Ruta de los Jesuitas / Paso de Vuriloche (GPT21) Part 1

16 February 2018
Paso Vuriloche

From Santiago the night bus brings me about 1000 kilometers to the south. Arriving at the chilly Puerto Montt bus station at 6.30 am I can’t say that I’m fit for a hike. First there’s a second bus, to Ralún, which is close to climbers paradise La Junta near Cochamó. Since it’s peak season I’m definitely not the only one waiting at the bus stop. Fortunately, the bus turns out not to be one, but two buses.

I’m back in Patagonia to hike an earlier skipped part of the Greater Patagonian Trail. Yeah!

Andes Crossing

This is the first part of the Ruta de Paso de Vuriloche a historical crossing from Chile through the Andes to Argentina, used by the native people to travel to lake Nahuel Huapi. Vuriloche translates to something like ‘the people on the other side of the mountain’.

Later, this route was used first by the Spaniards and later by the Jesuits, using the legend of the City of the Ceasars; a magical place where no one was ever born or died, to encourage colonisation and to spread the evangelical message. Thanks to Father Macardi and his expeditions from Chiloé Island to Lake Nahuel Huapi this trail has earned somewhat of a pilgrim status.

There are still pobladores living along the route. However, it’s mostly old(er) people living here, the younger ones have little interest in living at secluded places with little facilities.

I leave the bus somewhere along the road near Ralún. This huge bay is actually a fjord, once visited by Darwin and today it’s hiding in thick in clouds, Darwins’ clouds.

The first ten kilometres are, as usual, an easy hike: a ripio road leaving civilisation, followed by a few kilometres through a lush, damp and dense rainforest to Lago Cuyahué.

Meanwhile the clouds have disappeared and I’m treated to un-Patagonian blue skies and sunshine. At the lake I decide to take the afternoon off to recover from the bus trip from Santiago. After pitching Tarptent it’s time to relax, read and explore the site.

Ruta de los Jesuitas: labyrinth XXL

Although this trail has two very beautiful names and there are, for Patagonia, quite a few hikers, this is actually the terrain of the Pobladores and Arrieros, local people using horses. The next morning the path quickly disappears into a lot of cattle trails, a dark and muddy maze, where orientation is challenging. Friend GPS turns out to be very helpful choosing the right direction and trails.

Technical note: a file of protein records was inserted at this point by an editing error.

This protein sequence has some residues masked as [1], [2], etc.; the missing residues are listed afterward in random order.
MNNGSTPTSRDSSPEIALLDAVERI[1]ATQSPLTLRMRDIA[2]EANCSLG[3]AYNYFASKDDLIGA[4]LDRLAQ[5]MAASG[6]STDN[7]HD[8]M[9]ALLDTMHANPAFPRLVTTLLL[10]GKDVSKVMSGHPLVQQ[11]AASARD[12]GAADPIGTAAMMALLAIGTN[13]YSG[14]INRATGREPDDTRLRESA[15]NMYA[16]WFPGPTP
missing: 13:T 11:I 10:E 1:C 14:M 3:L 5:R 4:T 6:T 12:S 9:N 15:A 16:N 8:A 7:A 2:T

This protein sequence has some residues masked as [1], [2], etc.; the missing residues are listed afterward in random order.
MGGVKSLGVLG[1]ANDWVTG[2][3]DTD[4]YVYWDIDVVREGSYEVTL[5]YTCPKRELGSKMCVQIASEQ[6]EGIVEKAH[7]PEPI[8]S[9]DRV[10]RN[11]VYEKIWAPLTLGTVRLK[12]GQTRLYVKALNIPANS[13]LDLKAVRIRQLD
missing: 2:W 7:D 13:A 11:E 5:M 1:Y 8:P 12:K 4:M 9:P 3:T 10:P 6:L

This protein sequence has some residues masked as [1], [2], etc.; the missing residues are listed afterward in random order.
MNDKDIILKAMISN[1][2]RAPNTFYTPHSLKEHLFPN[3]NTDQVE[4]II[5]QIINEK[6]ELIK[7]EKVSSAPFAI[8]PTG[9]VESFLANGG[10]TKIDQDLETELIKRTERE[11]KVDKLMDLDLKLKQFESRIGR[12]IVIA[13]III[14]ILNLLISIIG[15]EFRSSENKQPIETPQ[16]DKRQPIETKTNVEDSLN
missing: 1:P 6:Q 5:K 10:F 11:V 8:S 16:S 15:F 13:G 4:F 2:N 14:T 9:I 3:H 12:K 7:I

The last days have been extremely dry and this usually very muddy trail is now less muddy and the rivers are easy to cross.

Knee deep in a slow flowing Vado!

Later, at Pampa Linda, I learn that after heavy rains, the water here rises fast and high, adding easily about one metre. And that not long ago someone was dragged by river – luckily the victim survived. One of the reasons this route is only hikeable in summer.

Erosion: walking through trenches

Today the trail leads me through dark forests, lush meadows and rivers and around wooden houses, most of them are empty and/or abandoned. Tábano’s, the annoying sunflies, accompany me whole day. And since it’s summer, mosquitoes too. Whaah!

Then, suddenly, there’s another hiker. ‘Do you carry a map?’, he asks. He’s out here with two friends and they lost their map. I hand them my mobile phone to show my digital maps, since I’m not carrying any paper maps. I offer to hike together and after some deliberation the accept my offer. They also tell me to hike at my own pace, but my thru-hiker pace turns out be way too fast. We decide to camp together so that I can help them on their way tomorrow morning.

Later, we meet an Arriero and he tells us about a possible bivouac. Unfortunately we can’t find the place and it is starting to get dark fast in the dense forest. Oh, and in addition to the lost map the Chicos’ also have a material challenge with two broken backpacks and quite a lot of weight. And I’m not allowed to help out.

It’s time to stop hiking.

So somewhere on the trail, there is just enough space for our tents. Next to the trail there’s a river with a pebble beach, where a campfire must be lighted – welcome in Chile!

Because of the heath and the Tábano’s and mosquitoes I want to start hiking early tomorrow, but ‘early’ is too big of a challenge for the Chilenos. We eventually agree on leaving at 8.30 am, let’s see how that works out…

The trail

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Ruta Paso de Vuriloche Andes Crossing   

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Ruta de los Jesuitas / Paso de Vuriloche / Greater Patagonian Trail 21

More on the GPT (and the most up-to-date info) at Wikiexplora and here’s a detailed discription about the Ruta de los Jesuitas.

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